Friday, September 27, 2013

Cels and Paint Are So OVER

One more milestone passed by.

Sazae-san, the anime adaptation of Machiko Hasegawa's strip about three generations of traditional family, has recently been certified as the world’s longest-running TV cartoon show by Guinness World Records. However, as the series continues its record breaking run into its 45th year and beyond, it will doing it without cel animation. The only cel-based anime still broadcast in Japan, according to the Association of Japanese Animations, will switch to full digital production next month.

While digital production became the norm in the late 1990s, the long running family anime have been late adopters. ...

Sazae-san began partial digital production in 2005, but will only complete the transition as of the episode broadcast October 6th. The last cel be show will air this Sunday.

I remember watching cels get painted while a tot. I remember watching the CAPs system at Disney during its early years. I had no idea that anybody was still painting cels for production, but I guess it still happens here and there.

The old ways fade slowly. But they do fade.

3 comments:

Christopher Sobieniak said...

"I had no idea that anybody was still painting cels for production, but I guess it still happens here and there."

That is true. In the case of the studio that did the series, they saw no need to lay off their painting staff just yet as I see it. During the past decade the show went from being filmed with an actual film camera to a digital one that has been used to photograph the cels with (that's the partial digital production you've read in the article).

For a while now, the opening and closing credits were produced digitally anyway, so think of this as the end of that transition it took to get this far (much in the way I'm sure the producers of The Simpsons had that road to cross before). Arguably though Sazae-san has had a good running stretch for a show that started almost 45 years ago.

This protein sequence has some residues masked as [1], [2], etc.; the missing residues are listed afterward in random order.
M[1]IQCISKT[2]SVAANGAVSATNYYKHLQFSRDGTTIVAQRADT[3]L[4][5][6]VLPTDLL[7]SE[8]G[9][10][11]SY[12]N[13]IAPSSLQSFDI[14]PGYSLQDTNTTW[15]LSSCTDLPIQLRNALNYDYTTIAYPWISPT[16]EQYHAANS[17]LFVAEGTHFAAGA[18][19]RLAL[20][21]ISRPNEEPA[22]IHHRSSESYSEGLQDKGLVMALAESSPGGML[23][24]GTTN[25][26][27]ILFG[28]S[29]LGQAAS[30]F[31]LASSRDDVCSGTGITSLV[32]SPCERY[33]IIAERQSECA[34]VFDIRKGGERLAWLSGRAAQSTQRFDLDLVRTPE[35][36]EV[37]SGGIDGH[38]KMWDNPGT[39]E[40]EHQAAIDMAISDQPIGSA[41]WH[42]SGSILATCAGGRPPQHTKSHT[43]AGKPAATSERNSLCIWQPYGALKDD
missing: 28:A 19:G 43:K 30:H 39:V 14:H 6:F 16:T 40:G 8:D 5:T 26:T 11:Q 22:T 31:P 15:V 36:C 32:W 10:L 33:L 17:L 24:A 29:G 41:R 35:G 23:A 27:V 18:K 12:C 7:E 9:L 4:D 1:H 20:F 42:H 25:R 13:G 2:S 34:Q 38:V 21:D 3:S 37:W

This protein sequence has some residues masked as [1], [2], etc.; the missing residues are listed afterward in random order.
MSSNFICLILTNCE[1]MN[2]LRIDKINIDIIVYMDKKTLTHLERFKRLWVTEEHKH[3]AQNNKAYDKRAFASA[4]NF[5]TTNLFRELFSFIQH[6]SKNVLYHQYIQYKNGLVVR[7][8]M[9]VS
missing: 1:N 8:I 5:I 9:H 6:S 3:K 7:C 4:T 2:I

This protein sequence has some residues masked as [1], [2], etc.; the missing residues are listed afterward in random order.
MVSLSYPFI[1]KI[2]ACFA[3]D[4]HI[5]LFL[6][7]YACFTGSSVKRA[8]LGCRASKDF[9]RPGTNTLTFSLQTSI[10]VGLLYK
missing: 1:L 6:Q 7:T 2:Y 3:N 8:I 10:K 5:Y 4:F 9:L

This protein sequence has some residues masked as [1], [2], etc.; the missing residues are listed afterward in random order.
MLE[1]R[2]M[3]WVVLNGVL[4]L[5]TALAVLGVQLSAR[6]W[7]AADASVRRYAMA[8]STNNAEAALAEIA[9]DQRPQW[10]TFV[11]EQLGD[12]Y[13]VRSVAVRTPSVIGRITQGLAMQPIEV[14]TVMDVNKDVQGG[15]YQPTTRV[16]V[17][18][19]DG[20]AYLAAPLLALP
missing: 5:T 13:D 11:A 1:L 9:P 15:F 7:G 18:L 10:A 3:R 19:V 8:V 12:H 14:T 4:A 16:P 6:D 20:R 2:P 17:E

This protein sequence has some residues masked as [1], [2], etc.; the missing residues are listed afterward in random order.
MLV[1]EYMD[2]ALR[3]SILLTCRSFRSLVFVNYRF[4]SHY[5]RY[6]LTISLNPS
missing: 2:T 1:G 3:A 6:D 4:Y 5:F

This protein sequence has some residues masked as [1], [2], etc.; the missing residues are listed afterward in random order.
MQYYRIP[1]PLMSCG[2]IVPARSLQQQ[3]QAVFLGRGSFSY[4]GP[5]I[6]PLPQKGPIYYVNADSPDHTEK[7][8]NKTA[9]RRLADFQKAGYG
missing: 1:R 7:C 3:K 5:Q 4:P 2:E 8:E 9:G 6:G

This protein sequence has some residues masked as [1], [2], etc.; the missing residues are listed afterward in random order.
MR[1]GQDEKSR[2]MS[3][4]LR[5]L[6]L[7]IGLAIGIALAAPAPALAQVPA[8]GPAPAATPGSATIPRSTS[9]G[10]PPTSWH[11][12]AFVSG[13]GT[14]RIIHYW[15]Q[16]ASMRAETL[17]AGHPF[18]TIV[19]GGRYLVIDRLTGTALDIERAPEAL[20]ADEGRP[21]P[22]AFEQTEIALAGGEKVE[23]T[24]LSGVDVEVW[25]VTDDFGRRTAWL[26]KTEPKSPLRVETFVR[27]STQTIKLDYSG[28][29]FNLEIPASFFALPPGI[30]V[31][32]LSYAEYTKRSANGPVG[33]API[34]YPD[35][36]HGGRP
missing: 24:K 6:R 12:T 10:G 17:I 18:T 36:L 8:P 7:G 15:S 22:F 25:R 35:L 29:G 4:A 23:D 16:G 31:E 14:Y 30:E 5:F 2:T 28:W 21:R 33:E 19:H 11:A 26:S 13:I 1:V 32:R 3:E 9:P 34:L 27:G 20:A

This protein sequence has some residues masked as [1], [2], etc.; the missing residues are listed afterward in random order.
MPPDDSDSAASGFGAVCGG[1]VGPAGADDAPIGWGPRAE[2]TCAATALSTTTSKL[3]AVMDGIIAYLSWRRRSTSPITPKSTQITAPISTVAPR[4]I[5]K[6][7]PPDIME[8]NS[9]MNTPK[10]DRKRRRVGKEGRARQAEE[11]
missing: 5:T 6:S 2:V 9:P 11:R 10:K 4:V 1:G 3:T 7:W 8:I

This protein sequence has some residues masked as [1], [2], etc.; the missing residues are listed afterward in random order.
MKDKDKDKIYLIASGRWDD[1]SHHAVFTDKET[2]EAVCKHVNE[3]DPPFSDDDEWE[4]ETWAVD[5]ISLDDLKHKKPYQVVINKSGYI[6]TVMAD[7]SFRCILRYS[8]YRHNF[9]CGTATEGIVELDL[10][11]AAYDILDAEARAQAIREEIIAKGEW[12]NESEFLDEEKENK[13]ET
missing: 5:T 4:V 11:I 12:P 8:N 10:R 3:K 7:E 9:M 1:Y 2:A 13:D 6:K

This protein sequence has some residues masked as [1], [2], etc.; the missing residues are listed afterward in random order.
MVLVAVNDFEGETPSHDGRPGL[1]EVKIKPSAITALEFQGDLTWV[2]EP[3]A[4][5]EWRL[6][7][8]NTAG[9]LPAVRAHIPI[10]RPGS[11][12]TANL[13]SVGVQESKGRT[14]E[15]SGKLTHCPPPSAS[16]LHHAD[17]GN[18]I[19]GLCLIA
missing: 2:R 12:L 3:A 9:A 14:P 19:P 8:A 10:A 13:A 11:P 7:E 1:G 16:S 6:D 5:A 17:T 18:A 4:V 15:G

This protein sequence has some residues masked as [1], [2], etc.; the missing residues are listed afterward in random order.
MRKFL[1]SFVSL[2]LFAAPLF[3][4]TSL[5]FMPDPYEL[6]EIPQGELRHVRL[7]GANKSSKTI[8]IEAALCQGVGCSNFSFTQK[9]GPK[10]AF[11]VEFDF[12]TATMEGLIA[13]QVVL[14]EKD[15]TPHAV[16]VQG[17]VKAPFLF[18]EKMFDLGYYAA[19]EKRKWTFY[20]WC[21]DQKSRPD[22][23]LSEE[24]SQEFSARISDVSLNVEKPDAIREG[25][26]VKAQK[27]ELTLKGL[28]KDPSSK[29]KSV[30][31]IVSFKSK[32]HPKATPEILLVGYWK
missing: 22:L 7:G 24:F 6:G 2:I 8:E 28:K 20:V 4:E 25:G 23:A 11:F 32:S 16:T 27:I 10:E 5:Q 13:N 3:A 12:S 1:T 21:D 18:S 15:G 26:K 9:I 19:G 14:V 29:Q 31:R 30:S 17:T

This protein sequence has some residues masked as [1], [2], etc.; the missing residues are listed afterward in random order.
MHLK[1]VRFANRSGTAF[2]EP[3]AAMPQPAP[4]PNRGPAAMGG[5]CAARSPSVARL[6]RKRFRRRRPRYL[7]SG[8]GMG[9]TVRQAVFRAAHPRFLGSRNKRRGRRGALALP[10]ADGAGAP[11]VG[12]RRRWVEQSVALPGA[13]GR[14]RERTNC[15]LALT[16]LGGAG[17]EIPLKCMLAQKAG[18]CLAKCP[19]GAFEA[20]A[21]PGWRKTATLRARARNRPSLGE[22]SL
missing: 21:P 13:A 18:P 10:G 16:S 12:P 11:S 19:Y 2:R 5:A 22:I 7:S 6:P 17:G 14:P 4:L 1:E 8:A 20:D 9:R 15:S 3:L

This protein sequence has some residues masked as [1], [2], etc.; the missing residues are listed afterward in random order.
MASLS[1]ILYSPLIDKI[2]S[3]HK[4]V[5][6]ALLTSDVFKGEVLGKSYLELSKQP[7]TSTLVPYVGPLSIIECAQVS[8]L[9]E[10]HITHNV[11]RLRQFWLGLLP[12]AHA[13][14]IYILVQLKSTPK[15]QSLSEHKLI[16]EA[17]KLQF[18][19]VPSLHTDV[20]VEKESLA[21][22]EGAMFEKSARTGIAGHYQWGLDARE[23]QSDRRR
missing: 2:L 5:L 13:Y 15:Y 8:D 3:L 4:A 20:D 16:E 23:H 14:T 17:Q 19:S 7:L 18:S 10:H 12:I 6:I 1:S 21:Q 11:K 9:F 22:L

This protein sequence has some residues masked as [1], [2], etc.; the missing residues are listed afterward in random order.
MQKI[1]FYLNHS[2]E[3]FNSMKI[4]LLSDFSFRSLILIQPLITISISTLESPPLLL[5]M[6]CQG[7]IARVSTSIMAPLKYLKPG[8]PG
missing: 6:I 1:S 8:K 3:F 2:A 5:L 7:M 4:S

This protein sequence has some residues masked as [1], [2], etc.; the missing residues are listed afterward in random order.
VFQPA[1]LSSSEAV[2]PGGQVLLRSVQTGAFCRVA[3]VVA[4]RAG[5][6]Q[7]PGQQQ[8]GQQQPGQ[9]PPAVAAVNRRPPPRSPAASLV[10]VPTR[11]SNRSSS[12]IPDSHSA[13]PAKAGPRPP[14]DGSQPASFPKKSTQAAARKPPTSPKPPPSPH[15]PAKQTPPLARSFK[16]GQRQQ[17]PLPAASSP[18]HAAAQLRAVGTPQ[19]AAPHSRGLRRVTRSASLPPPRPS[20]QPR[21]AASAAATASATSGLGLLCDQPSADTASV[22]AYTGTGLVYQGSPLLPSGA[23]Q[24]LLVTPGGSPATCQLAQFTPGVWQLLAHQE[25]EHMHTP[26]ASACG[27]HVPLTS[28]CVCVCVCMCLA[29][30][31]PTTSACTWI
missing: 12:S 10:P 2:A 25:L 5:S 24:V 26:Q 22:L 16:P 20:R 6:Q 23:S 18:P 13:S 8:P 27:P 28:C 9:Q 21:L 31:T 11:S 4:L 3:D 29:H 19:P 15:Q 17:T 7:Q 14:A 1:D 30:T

https://www.youtube.com/watch?v=X4F8fSezE7Q

David said...

Hand-inked/painted aren't finished completely , but will certainly continue to be very much a boutique technique , used rarely for special projects.

For example : DUCK Studios recently finished up a project that was animated traditionally , with the animation drawings then hand-inked and painted on cels , shot on 35mm .

In case you haven't noticed, there's a bit of an "analog revolution" going on right now , with a niche market for vinyl records and things like Super 8mm movie film . A few years ago the conventional wisdom was 'Film Is Dead' (everything : 35mm , 16mm, certainly 8mm , all would be cast aside in favor of only digital cinematography from now on) , but with Kodak emerging from bankruptcy they have recently signed deals with major studios like Fox to continue supplying motion picture film for years to come . J.J. Abrams has chosen to shoot the next set of Star Wars films on 35mm film. He's not alone.

I actually expect to see an increase in animated short film projects done on cels. Digital ink & paint and compositing is here to stay and will be the industry standard when you need the work done cheaper and faster , but I think we're going to see more "art" projects done with traditional cels.



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Christopher Sobieniak said...

David said...
"I actually expect to see an increase in animated short film projects done on cels. Digital ink & paint and compositing is here to stay and will be the industry standard when you need the work done cheaper and faster , but I think we're going to see more "art" projects done with traditional cels.

I'm actually working on one myself for a pal of mine down in Tennessee, painting every cel meticulously! You can find out more about it here...
http://www.indiegogo.com/projects/koko-the-blue-animated-short-film

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